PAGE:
Residents and business owners say the newly implemented Mawaqif parking scheme shows clear signs of improvement.
Parking scheme hailed for clearing streets
ABU DHABI // It has been only a week since more than 10,000 parking spots came under the Mawaqif parking management scheme but already residents and businesses in the city are feeling the benefits.
The Khalidiya area, where there are 1,650 paid parking spots, has seen the most significant improvement.
Illegally parked vehicles have been cleared from the area and cars can now freely move through the once heavily congested roads of inner Khalidiya.
"Our customers are much more comfortable," said Abdullah al Ayoubi, the store manager of Tripoli Sweets, located on one of the Khalidiya inner streets. He said customers "used to come here in a hurry, worrying about getting fined for parking their cars illegally".
He added: "Sometimes they would even make their order from their cars and we'd have to deliver it to them."
Although re-routing generated 450 parking spots, what has had the greatest impact in the area is the new 38,400-square-metre car park.
The new scheme has provided Khalidiya residents and visitors with 1,200 new parking spaces.
Sherine Yaghi, a Khalidiya resident from the Palestinian territories, said her resident parking permit was worth every dirham. “It’s so easy for me to find parking now,” she said. “I used to spend at least one hour searching for a parking spot. Now, I find one very quickly. Even if I can’t find a spot right under my building, I can park in the huge parking lot across the street.”
An additional 3,729 parking bays came under the Mawaqif scheme on Saturday, in two adjacent areas stretching from Defence Road to Delma Street along Airport Road.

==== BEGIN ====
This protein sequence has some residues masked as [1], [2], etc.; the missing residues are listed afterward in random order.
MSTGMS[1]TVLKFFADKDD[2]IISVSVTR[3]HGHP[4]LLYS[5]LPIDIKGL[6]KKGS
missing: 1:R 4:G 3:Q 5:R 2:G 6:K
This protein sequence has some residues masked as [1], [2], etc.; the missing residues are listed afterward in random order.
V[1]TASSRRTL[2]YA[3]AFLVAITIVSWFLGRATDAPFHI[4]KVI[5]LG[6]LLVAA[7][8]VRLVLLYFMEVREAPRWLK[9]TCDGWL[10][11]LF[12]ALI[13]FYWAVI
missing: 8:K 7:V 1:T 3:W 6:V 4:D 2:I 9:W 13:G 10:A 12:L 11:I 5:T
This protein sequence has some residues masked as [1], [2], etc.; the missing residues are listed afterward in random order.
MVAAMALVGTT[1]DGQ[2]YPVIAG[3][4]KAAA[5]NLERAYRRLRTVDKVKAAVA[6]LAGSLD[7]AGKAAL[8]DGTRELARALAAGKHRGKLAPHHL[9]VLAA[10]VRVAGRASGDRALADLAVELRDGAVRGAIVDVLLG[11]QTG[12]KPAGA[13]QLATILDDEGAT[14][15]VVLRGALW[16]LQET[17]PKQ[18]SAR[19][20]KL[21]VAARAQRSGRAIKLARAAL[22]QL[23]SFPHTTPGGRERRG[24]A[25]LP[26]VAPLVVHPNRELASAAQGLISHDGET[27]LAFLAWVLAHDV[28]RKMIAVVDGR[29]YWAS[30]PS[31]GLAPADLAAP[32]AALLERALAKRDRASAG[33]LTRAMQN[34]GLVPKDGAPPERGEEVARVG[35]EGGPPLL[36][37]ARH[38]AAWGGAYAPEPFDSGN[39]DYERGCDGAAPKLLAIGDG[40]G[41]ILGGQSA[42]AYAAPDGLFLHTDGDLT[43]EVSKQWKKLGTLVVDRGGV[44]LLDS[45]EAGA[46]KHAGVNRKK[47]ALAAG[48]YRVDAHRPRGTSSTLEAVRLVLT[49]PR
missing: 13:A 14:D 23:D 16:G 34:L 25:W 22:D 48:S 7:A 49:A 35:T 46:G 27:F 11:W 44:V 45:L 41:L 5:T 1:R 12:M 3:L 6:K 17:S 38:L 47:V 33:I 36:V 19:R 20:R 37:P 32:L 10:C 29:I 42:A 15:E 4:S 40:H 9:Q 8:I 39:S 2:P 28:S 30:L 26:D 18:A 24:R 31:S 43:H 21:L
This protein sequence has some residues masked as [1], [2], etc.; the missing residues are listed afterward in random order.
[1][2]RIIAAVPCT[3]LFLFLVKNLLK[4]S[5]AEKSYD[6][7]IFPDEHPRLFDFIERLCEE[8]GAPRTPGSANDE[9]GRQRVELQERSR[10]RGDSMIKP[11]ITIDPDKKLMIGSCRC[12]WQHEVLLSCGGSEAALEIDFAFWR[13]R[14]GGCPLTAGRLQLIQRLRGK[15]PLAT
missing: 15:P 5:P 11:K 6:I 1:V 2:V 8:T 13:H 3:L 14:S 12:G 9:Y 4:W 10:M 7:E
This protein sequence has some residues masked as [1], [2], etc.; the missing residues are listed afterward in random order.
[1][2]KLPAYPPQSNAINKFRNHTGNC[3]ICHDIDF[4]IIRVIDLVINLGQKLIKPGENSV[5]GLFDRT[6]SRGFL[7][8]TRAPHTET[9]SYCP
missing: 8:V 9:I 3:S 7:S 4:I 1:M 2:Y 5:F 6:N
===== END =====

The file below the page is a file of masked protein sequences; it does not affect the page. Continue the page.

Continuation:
However, residents and businesses in that area say they have yet to feel the impact. Several cars continue to park illegally in the area – whether it is against the yellow and grey kerbstones or in the middle of a parking area.
“It’s still difficult for me to find parking, sometimes I have to make three or four rounds,” said Safi Abdul Aziz, a resident from Syria who lives in Airport Road. “But I’ve heard that it hasn’t officially been enforced yet and that it will be in the next few days. I’m optimistic things will improve then,” he said. “I have my resident’s permit ready for when they do.”
Meanwhile, businesses in the area said the implementation of Mawaqif had pros and cons. Extending the paid parking hours to 10pm had also proved helpful.
“The good news is it makes life easier for our customers,” said Yazed Iyad Bennihami, salesman at Lights Gallery. “The bad news is it means we have to start paying for parking. We asked Mawaqif if we can get a special commercial permit, but they told us we’re not eligible.”
In the area near the International School of Choueifat and Al Mushrif Ladies’ and Children’s Garden, there are now 3,009 paid parking spots.
Teachers at Choueifat said having Mawaqif on school grounds is “unnecessary”, adding that they must now either park elsewhere or pay the Dh2 hourly fees or Dh15 daily fees.
“Parking here was never really a problem,” said Areej Daloul, a mathematics teacher. “Have you ever seen paid parking implemented on school grounds?”
Ms Daloul said teachers are now parking in a car park about a five to 10-minute walk from the school, where Mawaqif has yet to be implemented.
“We’ve complained to the school, requesting that teachers get special permits,” she said. “They informed us they are in talks with Mawaqif, but I doubt anything will happen.”
During pick-up and drop-off hours, parents and family members can be seen quickly dashing to and from the school car park without stopping to pay.
“If you’re going to pick up your child I’m sure it’s not a problem,” said a security guard at the school gates. “After all, how many cars can they fine all at once?”
Mawaqif policy allows for a 10-minute grace period from the time a car is parked, or after the ticket expires.
Finally, 1,711 parking spots came under a Mawaqif-managed scheme in the area adjacent to Sheikh Khalifa Park, near the Ministry of Labour, Abu Dhabi Tourism Authority and Abu Dhabi Police headquarters. Those parking spots are free, according to Mawaqif, as there is a surplus of available parking spaces.